Cybersecurity

Is government handling zero-days all wrong?

 

When determining whether or not to disclose discovered vulnerabilities, the implications for the American economy, not national security, should be the leading priority, a former cybersecurity advisor to Presidents George W. Bush and Barack Obama contends.

Currently, the Vulnerabilities Equities Process is an Obama administration national security policy that assesses whether the value of keeping newly discovered vulnerabilities as intelligence outweighs the security risk to the government and public of leaving them unpatched. However, the process often makes determinations "in the favor of intelligence and intelligence gathering for national security purposes," said Melissa Hathaway, now senior adviser for the Cyber Security Project at Harvard University's Kennedy School of Government.

During these reviews, "very rarely did we actually declassify and inform for defense, and we never actually, really, thought about the economic consequences if we didn't actually share it," she said, "[For] too long the vulnerability disclosure process has been weighted in one direction."

Hathaway argued that, as more and more cyberattacks target infrastructure and industry, these priorities should be inverted. She pointed to the growing trend of distributed denial of service attacks and hacking attempts aimed at businesses and core infrastructure.

"I think that it's really time, now, in the face of WannaCry, and in the face of some of the vulnerabilities that are being exploited in the core of our economies that we need to start to think about the [VEP] in reverse," she said. "We should start to think about if it's pervasive in our electric, in our telecommunications, in our financial systems, are we going to disclose in order to ensure .... economic survivability?"

Hathaway said that after the theft of NSA tools, government has "a responsibility to disclose," and added that she was worried the response has not been to work with vendors to close known vulnerabilities.

"Economic security is part and parcel of national security. We think of them as separate things, but… you can't have one at the expense of the other," she said. "They're all entangled."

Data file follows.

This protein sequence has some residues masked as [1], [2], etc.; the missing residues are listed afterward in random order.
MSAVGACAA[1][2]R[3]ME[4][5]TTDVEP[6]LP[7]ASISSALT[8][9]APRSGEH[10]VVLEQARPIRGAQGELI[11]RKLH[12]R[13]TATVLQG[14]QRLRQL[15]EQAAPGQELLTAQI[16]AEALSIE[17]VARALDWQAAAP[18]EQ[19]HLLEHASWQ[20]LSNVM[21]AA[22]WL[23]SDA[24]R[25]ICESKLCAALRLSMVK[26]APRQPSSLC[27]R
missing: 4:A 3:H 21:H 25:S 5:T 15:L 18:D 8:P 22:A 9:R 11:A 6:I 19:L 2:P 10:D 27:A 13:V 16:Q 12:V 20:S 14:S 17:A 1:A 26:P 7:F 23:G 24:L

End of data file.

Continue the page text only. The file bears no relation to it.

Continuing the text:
She also said that with the explosion of internet of things devices, particularly those in the medical device arena, the United States can no longer afford to exist in a "built first, patch later" IT environment.

Sens. Brian Schatz (D-Hawaii), Ron Johnson (R-Wis.) and Cory Gardner (R-Colo.) have introduced the Protecting Our Ability to Counter Hacking Act of 2017, which would codify the VEP board, create a Vulnerabilities Equities Review Board led by the Department of Homeland Security and bring more agencies to the table.

Hathaway said that while she expects the PATCH Act "will go through some revisions," she was encouraged that the initial legislation formalizes the process, provides additional oversight and includes the Departments of Homeland Security, Commerce and Treasury and "not just the intelligence community."

She suggested the "gentlemen's agreement" that exists in industry, in which companies will agree to inform each other of vulnerabilities before going public with them, could serve as a model for vulnerability disclosure and product liability.

As for the posture taken so far by the Trump administration, Hathaway said she viewed the long-awaited cyber executive order "as, generally, a delay tactic," pointing to the "more than 14 cyberspace policy reviews" included in the order.

"We do not have the talent within the United States government to produce all of these reports," she said. "We need to actually get down to the business of actually executing the more than 100 recommendations that come out over the past 10 years and past the two presidents."

Hathaway said the American Technology Council, stood up by a separate executive order, needs to make sure that security is core to its government-wide IT modernization efforts and not "a secondary thought."

Security "has to be essential to the overall movement," she said. "Right now, I don't see that, necessarily, as part of the conversation."

About the Author

Chase Gunter is a staff writer covering civilian agencies, workforce issues, health IT, open data and innovation.

Prior to joining FCW, Gunter reported for the C-Ville Weekly in Charlottesville, Va., and served as a college sports beat writer for the South Boston (Va.) News and Record. He started at FCW as an editorial fellow before joining the team full-time as a reporter.

Gunter is a graduate of the University of Virginia, where his emphases were English, history and media studies.

Click here for previous articles by Gunter, or connect with him on Twitter: @WChaseGunter

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